Nova Chemicals Corp. (Calgary, Canada) is helping film processors, converters and brand owners develop high-performance sustainable packaging solutions for the fast-growing meal kits industry. New resins, coupled with expertise in multilayer film design and a deep understanding of the rigors of e-commerce shipping and handling, enable the company to collaborate on solutions to these emerging packaging needs.
“High-performance food packaging has never been as important as it is today,” states Jonathan Quinn, flexible markets development manager for Nova Chemicals’ polyethylene performance films group. “Over the last several years, Nova Chemicals has developed a deep understanding of the complex and evolving meal kits segment to support our customers and other supply chain players as they work on new packaging with brand owners.”
In late January the Food Marketing Institute (Arlington, VA) and Nielsen (New York City) released their second-year findings of the “Digitally Engaged Food Shopper” study. The research indicates that in as few as five to seven years, 70% of consumers will be grocery shopping online, hitting an estimated $100 billion spend by 2022 or 2024
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To protect perishable contents from the rigors of “last-mile” shipping and handling, primary food packaging requires a higher level of abuse resistance, as well as hermetic seals and overall seal integrity. Secondary packaging, the insulating layer that keeps the food at the proper temperature in transit, is just as critical. According to a recent Rutgers & Tennessee State University study, nearly 47% of foods shipped to consumers arrive with surface temperatures above 40 degrees F, rendering them unsafe for consumption.
“Solving the packaging challenge is key to transforming the meal kits business from a trend to a permanent segment of the food market,” states Mark Kay, leader of Nova Chemicals’ polyethylene performance films group. “Packaging materials, such as our high-performance polyethylenes, help ensure that fresh food deliveries are still truly fresh when the consumer arrives home to a meal-kit box on their doorstep.”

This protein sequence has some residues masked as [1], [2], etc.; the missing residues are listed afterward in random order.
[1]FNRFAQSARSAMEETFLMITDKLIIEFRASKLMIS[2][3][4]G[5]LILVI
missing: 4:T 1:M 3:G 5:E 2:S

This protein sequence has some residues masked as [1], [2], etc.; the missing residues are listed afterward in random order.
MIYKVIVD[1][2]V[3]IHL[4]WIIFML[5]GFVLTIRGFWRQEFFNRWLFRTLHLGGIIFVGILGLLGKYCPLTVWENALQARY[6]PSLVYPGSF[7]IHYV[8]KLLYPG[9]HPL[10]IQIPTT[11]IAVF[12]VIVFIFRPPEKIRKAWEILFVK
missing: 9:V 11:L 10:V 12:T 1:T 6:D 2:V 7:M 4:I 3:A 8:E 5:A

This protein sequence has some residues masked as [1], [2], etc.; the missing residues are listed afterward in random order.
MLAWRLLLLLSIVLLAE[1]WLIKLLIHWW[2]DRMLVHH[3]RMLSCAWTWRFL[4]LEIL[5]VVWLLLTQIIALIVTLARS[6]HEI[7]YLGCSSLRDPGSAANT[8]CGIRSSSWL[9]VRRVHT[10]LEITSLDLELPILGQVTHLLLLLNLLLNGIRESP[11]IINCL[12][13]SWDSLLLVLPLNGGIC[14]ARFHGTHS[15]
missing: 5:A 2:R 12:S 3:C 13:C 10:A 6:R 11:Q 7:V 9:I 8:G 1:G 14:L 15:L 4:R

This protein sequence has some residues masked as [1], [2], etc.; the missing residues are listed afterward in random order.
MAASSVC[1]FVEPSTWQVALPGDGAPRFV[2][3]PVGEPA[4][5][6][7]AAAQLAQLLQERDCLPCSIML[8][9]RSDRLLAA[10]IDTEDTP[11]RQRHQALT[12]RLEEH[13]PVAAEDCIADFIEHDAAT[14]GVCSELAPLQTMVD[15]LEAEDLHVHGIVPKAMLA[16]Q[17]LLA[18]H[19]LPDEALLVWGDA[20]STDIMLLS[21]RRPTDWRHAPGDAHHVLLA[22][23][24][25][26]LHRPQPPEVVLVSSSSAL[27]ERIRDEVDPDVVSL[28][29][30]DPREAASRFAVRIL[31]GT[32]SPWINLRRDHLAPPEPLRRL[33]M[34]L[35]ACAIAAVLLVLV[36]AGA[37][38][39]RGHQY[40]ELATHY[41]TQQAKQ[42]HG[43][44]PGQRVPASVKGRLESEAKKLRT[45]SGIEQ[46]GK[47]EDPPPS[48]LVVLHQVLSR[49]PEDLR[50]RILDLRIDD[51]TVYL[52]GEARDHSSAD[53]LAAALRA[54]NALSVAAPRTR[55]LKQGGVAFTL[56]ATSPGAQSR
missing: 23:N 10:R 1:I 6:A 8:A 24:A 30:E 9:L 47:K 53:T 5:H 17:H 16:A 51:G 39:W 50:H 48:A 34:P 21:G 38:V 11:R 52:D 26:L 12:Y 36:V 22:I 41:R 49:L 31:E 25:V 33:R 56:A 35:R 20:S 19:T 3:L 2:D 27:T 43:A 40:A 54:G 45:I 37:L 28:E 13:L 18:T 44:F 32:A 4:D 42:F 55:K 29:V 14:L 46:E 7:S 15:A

NOVA Chemicals Polyethylene business has developed several resins that are highly suitable for e-commerce primary packaging of foods. For example, VPsK914 is an ultra-durable sealant resin that is tough enough for granola and bone-in chicken, and can even replace plastomers in some applications.
SPsK919, commonly used in heavy-duty sack applications, has the stiffness-toughness balance, creep resistance, and sealant properties to also be ideal in heavier food e-commerce packages. In addition, SURPASS HPs167-AB and HPs667-AB resins offer moisture barrier performance unmatched in other polyethylenes.
These, along with other performance polymers used in multilayer film structures, provide package performance. NOVA Chemicals has designed recyclable film structures that have the properties required for food e-commerce and the sustainability that brand owners and consumers are demanding. Two structure designs, one with moisture barrier and another with moisture and oxygen barrier, may be used in a wide range of food applications and are approved to carry the How2Recycle store drop off package label.
NOVA Chemicals’ Polyethylene and Expandable Styrenics businesses also have been working on a conceptual design for the insulating vessels used to ship weekly meal kit subscriptions. These vessels, aimed at reducing the spoilage risks and handling challenges of this unique supply chain, are designed to enable fresh food ingredients to each be kept at their proper temperature until the consumer unpacks the vessel at home.
“Meal kit delivery companies face a huge challenge in keeping fresh foods at their proper temperature until the consumer unpacks the order at home,” states Bob Stoffa, NOVA Chemicals’ Expandable Styrenics sales leader. “Many people who’ve tried one of these services has a story about a delayed or damaged vessel, or arriving home late, only to find their weekly order has spoiled ingredients.
“Customized vessel design can greatly reduce this problem, and a reusable vessel has tremendous sustainability benefits as well.”